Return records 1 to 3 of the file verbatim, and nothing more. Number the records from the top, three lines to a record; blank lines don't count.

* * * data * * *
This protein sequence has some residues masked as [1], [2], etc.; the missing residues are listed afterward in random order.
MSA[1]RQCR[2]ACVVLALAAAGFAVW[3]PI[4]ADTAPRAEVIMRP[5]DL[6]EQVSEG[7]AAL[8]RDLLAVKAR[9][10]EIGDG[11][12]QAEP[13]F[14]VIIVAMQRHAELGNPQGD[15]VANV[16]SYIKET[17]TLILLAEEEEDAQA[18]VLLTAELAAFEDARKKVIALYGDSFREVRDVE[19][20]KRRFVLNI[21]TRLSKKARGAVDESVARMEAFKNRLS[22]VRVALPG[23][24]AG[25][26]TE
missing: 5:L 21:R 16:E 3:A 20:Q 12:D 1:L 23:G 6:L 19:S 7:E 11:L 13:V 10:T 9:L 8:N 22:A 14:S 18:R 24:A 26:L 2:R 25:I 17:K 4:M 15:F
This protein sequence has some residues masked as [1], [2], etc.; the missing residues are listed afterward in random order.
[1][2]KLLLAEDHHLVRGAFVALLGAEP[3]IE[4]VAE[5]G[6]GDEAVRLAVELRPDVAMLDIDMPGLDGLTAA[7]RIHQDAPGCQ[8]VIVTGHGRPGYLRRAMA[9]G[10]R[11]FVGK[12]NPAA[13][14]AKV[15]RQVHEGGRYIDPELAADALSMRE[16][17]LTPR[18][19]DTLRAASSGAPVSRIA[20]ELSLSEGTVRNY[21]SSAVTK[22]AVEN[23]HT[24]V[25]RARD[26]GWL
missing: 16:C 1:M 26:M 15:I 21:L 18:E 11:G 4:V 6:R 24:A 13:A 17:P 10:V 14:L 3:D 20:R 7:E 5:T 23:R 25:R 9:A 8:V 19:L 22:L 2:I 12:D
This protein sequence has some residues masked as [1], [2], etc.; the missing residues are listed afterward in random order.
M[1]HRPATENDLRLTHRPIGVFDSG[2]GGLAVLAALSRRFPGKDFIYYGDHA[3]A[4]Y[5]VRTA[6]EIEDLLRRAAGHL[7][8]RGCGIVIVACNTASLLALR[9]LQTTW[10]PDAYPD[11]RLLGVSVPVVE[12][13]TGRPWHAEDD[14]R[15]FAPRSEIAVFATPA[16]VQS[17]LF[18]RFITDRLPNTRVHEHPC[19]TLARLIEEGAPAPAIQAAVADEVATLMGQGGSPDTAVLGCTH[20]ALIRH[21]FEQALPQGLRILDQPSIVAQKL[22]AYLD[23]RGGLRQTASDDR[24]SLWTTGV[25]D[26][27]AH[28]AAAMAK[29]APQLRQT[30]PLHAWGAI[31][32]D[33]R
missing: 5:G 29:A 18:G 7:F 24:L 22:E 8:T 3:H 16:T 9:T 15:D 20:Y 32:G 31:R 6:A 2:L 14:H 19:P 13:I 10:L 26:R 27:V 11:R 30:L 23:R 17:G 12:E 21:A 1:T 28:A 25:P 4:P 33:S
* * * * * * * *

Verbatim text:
This protein sequence has some residues masked as [1], [2], etc.; the missing residues are listed afterward in random order.
MSA[1]RQCR[2]ACVVLALAAAGFAVW[3]PI[4]ADTAPRAEVIMRP[5]DL[6]EQVSEG[7]AAL[8]RDLLAVKAR[9][10]EIGDG[11][12]QAEP[13]F[14]VIIVAMQRHAELGNPQGD[15]VANV[16]SYIKET[17]TLILLAEEEEDAQA[18]VLLTAELAAFEDARKKVIALYGDSFREVRDVE[19][20]KRRFVLNI[21]TRLSKKARGAVDESVARMEAFKNRLS[22]VRVALPG[23][24]AG[25][26]TE
missing: 5:L 21:R 16:E 3:A 20:Q 12:D 1:L 23:G 6:L 19:S 7:E 11:L 13:V 10:T 9:L 8:N 22:A 14:S 18:R 24:A 26:L 2:R 25:I 17:K 4:M 15:F
This protein sequence has some residues masked as [1], [2], etc.; the missing residues are listed afterward in random order.
[1][2]KLLLAEDHHLVRGAFVALLGAEP[3]IE[4]VAE[5]G[6]GDEAVRLAVELRPDVAMLDIDMPGLDGLTAA[7]RIHQDAPGCQ[8]VIVTGHGRPGYLRRAMA[9]G[10]R[11]FVGK[12]NPAA[13][14]AKV[15]RQVHEGGRYIDPELAADALSMRE[16][17]LTPR[18][19]DTLRAASSGAPVSRIA[20]ELSLSEGTVRNY[21]SSAVTK[22]AVEN[23]HT[24]V[25]RARD[26]GWL
missing: 16:C 1:M 26:M 15:I 21:L 18:E 11:G 4:V 6:R 24:A 13:A 17:P 10:V 14:L 3:D 20:R 7:E 5:T 23:R 25:R 9:A 8:V 19:L 22:L 2:I 12:D
This protein sequence has some residues masked as [1], [2], etc.; the missing residues are listed afterward in random order.
M[1]HRPATENDLRLTHRPIGVFDSG[2]GGLAVLAALSRRFPGKDFIYYGDHA[3]A[4]Y[5]VRTA[6]EIEDLLRRAAGHL[7][8]RGCGIVIVACNTASLLALR[9]LQTTW[10]PDAYPD[11]RLLGVSVPVVE[12][13]TGRPWHAEDD[14]R[15]FAPRSEIAVFATPA[16]VQS[17]LF[18]RFITDRLPNTRVHEHPC[19]TLARLIEEGAPAPAIQAAVADEVATLMGQGGSPDTAVLGCTH[20]ALIRH[21]FEQALPQGLRILDQPSIVAQKL[22]AYLD[23]RGGLRQTASDDR[24]SLWTTGV[25]D[26][27]AH[28]AAAMAK[29]APQLRQT[30]PLHAWGAI[31][32]D[33]R
missing: 5:G 29:A 18:G 7:F 24:L 22:E 8:T 3:H 16:T 9:T 15:D 20:Y 32:G 31:R 6:A 2:L 14:H 19:P 13:I 10:L 26:R 27:V 11:R 30:L 23:R 17:G 12:E 21:A 1:T 28:A 25:P 4:P 33:S